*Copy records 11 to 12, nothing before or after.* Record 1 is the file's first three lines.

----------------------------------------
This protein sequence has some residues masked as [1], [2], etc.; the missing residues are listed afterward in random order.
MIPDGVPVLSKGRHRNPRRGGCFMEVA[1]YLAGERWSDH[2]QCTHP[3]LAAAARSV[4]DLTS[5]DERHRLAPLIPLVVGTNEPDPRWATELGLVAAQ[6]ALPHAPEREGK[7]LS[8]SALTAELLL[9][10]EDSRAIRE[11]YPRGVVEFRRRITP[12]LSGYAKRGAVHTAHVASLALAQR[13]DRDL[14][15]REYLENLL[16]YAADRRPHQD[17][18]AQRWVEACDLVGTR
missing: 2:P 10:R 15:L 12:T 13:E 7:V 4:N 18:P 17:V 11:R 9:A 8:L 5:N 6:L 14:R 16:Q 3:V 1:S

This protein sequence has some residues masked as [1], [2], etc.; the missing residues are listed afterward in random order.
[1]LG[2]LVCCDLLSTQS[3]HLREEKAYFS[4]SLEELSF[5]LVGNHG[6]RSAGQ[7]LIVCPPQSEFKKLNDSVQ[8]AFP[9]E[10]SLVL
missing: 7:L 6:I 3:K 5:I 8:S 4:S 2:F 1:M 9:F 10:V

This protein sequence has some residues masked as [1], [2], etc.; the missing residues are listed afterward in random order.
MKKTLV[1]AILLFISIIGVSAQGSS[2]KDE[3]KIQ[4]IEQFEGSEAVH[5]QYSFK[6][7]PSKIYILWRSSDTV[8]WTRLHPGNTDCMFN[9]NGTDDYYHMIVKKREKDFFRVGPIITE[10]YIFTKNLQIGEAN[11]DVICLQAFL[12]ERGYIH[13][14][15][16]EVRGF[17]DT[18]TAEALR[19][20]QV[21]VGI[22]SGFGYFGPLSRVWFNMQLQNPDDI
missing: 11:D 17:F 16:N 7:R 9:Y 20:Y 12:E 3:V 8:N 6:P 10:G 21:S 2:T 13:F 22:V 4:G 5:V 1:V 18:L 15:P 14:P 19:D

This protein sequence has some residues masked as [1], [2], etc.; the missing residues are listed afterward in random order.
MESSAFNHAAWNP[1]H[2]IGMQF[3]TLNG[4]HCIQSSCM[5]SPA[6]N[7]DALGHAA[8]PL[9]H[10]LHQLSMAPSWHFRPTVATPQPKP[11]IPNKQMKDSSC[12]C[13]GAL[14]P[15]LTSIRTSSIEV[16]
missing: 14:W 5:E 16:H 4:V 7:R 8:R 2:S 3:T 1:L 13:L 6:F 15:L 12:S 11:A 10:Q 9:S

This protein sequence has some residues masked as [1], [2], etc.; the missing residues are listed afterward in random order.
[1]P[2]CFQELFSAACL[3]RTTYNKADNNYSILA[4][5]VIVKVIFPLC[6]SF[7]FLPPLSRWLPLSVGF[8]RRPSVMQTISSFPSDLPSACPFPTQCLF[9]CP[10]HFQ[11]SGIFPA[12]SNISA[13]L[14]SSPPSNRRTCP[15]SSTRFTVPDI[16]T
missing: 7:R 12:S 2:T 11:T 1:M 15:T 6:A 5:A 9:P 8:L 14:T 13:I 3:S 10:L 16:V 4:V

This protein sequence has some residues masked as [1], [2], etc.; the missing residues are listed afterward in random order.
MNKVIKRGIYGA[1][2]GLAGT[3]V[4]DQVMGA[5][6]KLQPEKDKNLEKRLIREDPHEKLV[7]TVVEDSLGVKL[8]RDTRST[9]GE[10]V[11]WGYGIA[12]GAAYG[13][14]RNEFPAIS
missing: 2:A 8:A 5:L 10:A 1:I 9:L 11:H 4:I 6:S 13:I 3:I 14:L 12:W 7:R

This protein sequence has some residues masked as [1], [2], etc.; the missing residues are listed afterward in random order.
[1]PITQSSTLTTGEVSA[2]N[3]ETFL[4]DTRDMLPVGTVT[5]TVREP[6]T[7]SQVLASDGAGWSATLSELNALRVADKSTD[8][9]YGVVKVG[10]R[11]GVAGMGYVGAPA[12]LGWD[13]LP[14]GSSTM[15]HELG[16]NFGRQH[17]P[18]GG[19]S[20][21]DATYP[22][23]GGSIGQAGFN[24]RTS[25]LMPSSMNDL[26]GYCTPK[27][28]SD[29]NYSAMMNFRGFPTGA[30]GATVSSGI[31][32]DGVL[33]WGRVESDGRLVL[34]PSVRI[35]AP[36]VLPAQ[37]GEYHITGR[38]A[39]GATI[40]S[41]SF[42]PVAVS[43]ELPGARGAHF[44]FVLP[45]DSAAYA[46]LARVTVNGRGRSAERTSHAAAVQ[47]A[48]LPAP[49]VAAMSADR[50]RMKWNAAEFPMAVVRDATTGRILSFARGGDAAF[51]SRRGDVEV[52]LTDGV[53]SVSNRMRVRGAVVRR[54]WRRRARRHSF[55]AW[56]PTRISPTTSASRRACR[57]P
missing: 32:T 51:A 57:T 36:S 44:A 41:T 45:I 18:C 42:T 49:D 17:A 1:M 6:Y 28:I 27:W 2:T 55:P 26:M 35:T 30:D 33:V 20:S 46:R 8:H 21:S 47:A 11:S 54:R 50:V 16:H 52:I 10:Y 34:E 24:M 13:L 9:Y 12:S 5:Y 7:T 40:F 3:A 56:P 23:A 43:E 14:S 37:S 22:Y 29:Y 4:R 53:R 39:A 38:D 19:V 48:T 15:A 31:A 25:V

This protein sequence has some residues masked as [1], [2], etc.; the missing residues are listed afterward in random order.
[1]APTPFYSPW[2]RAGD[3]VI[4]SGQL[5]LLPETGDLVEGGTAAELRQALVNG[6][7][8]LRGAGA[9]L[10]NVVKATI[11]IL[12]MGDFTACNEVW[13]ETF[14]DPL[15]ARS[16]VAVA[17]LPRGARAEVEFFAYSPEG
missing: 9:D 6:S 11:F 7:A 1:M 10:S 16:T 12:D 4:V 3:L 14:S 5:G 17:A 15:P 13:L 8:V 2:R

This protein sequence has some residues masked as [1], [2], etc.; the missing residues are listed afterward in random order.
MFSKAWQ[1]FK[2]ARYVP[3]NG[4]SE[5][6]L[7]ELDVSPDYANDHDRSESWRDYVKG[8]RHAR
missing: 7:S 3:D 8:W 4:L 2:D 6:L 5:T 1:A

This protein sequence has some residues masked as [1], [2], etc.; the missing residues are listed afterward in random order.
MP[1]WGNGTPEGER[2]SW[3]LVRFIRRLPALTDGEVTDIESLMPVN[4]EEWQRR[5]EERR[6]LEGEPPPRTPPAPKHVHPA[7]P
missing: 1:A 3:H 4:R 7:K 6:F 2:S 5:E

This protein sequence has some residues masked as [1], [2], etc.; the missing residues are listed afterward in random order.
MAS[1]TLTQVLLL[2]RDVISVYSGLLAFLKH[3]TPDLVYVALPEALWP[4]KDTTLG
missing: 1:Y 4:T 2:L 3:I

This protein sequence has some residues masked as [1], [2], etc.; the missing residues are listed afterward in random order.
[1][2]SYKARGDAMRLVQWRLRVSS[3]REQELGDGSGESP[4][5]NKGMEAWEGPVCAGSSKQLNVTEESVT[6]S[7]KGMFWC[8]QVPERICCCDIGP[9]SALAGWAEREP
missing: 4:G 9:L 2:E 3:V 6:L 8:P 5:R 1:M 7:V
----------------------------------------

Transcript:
This protein sequence has some residues masked as [1], [2], etc.; the missing residues are listed afterward in random order.
MAS[1]TLTQVLLL[2]RDVISVYSGLLAFLKH[3]TPDLVYVALPEALWP[4]KDTTLG
missing: 1:Y 4:T 2:L 3:I

This protein sequence has some residues masked as [1], [2], etc.; the missing residues are listed afterward in random order.
[1][2]SYKARGDAMRLVQWRLRVSS[3]REQELGDGSGESP[4][5]NKGMEAWEGPVCAGSSKQLNVTEESVT[6]S[7]KGMFWC[8]QVPERICCCDIGP[9]SALAGWAEREP
missing: 4:G 9:L 2:E 3:V 6:L 8:P 5:R 1:M 7:V